History of Holland > Dutch writers and scientists > Descartes


DescartesRené Descartes was born at La Haye in Touraine (France), on March 31, 1596. Of the studies taught in the Jesuit school at La Flèche in France, mathematics alone was able to satisfy his craving for clear and certain knowledge. The years 1613-17 he spent in Paris; then he enlisted in the military service of the Netherlands, and, in 1619, in that of Bavaria.

Descartes, also known as Cartesius, was a noted French philosopher, mathematician, and scientist. Dubbed the "Founder of Modern Philosophy" and the "Father of Modern Mathematics," he ranks as one of the most important and influential thinkers of modern times. For good or bad, much of subsequent western philosophy is a reaction to his writings, which have been closely studied from his time down to the present day. Descartes was one of the key thinkers of the Scientific Revolution in the Western World. He is also honoured by having the Cartesian coordinate system used in plane geometry and algebra named after him.

His most famous statement is Cogito ergo sum (I think, therefore I am), found in paragraph seven of "Principles of Philosophy" (Latin).

In 1625, on his return to Paris, he was besought by his learned friends to give to the world his epoch-making ideas. Though, to escape the distractions of society, he kept his residence secret, as he had done during his first stay in Paris, and frequently changed it, he was still unable to secure the complete privacy and leisure for scientific work which he desired. Therefore he went to Holland in 1629, and spent twenty years of quiet productivity in Amsterdam, Franecker, Utrecht, Leeuwarden, Egmond, Harderwijk, Leiden, the palace of Endegeest, and 5 other places.

His work here was interrupted only by a few journeys, but much disturbed in its later years by annoying controversies with the theologian Gisbert Voëtius of Utrecht, with Regius, a pupil who had deserted him, and with professors from Leyden. His correspondence with his French friends was conducted through Père Mersenne. In 1649 he yielded to pressing invitations from Queen Christina of Sweden and removed to Stockholm. There his weak constitution was not adequate to the severity of the climate, and death overtook him within a few months.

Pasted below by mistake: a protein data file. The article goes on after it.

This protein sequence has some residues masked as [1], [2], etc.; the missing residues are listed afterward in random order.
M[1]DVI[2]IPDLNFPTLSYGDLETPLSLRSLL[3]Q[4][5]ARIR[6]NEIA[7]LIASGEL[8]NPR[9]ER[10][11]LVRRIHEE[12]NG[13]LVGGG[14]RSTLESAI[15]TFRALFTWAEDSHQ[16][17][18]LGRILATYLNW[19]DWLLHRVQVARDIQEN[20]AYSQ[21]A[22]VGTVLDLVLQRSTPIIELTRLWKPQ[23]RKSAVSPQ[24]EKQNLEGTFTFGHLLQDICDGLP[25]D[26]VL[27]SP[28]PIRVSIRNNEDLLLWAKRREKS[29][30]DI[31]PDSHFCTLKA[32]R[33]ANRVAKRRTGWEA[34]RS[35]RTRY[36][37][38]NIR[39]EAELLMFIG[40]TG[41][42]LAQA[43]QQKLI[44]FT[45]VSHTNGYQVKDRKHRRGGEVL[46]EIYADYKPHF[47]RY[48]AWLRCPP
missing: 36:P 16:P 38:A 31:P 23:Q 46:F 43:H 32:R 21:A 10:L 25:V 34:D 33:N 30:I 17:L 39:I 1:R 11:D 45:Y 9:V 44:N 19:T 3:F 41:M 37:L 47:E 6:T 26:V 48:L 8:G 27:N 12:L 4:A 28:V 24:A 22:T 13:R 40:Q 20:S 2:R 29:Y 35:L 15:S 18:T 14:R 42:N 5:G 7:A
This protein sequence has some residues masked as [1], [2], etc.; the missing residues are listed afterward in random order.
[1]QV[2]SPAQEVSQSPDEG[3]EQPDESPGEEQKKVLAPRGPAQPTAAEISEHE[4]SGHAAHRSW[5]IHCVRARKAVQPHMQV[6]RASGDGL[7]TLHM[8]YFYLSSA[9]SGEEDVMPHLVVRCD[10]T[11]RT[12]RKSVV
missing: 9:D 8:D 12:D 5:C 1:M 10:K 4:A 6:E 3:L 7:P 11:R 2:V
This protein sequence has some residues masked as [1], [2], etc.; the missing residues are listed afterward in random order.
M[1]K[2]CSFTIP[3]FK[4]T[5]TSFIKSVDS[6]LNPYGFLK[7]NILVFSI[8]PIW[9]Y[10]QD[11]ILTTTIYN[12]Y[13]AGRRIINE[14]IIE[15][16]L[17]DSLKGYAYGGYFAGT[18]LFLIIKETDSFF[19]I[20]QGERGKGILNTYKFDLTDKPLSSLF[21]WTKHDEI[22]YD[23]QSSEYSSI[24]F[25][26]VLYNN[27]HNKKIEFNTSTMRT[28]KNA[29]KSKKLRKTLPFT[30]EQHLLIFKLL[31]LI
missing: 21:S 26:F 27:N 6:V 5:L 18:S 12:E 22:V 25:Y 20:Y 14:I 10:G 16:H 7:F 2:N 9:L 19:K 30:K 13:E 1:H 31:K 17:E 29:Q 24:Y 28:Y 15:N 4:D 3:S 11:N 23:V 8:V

The two decades of retirement in Holland were Descartes's productive period. His motive in developing and writing out his thoughts was, essentially, the desire not to disappoint the widely spread belief that he was in possession of a philosophy more certain than the common one. The work entitled "Le Monde", begun in 1630 and almost completed, remained unprinted, as the condemnation of Galileo (1632) frightened our philosopher from publication; fragments of it only, and a brief summary, appeared after the author's death. The chief works, the "Discourse on Method", the "Meditations on the First Philosophy", and the "Principles of Philosophy" appeared between 1637 and 1644, - the "Discours de la Méthode" in 1637, together with three dissertations (the "Dioptrics," the "Meteors," and the "Geometry"), under the common title, "Essais Philosophiques". To the (six) "Meditationes de Prima Philosophia", published in 1641, and dedicated to the Paris Sorbonne, are appended the objections of various savants to whom the work had been communicated in manuscript, together with Descartes's rejoinders.

He himself considered the criticisms of Arnauld, printed fourth in order, as the most important. The Third Objections are from Hobbes, the Fifth from Gassendi, the First, which were also the first received, from the theologian Caterus of Antwerp, while the Second and Sixth, collected by Mersenne, are from various theologians and mathematicians. In the second edition there were added, further, the Seventh Objections, by the Jesuit Bourdin, and the Replies of the author thereto. The four books of the "Principia Philosophiae", published in 1644 and dedicated to Elizabeth, Countess Palatine, give a systematic presentation of the new philosophy. The "Discourse on Method" appeared, 1644, in a Latin translation, the "Meditations" and the "Principles" in French, in 1647. The "Treatise on the Passions" was published in 1650; the "Letters", 1657-67, in French, 1668, in Latin. The "Opera Postuma", 1701, beside the "Compendium of Music" (written in 1618) and other portions of his posthumous writings, contain the "Rules for the Direction of the Mind," supposed to have been written in 1629, and the "Search for Truth by the Light of Nature." The complete works have been often published, both in Latin and in French. The eleven volume edition of Cousin appeared in 1824-26.

Descartes died on February 11, 1650 in Stockholm (Sweden).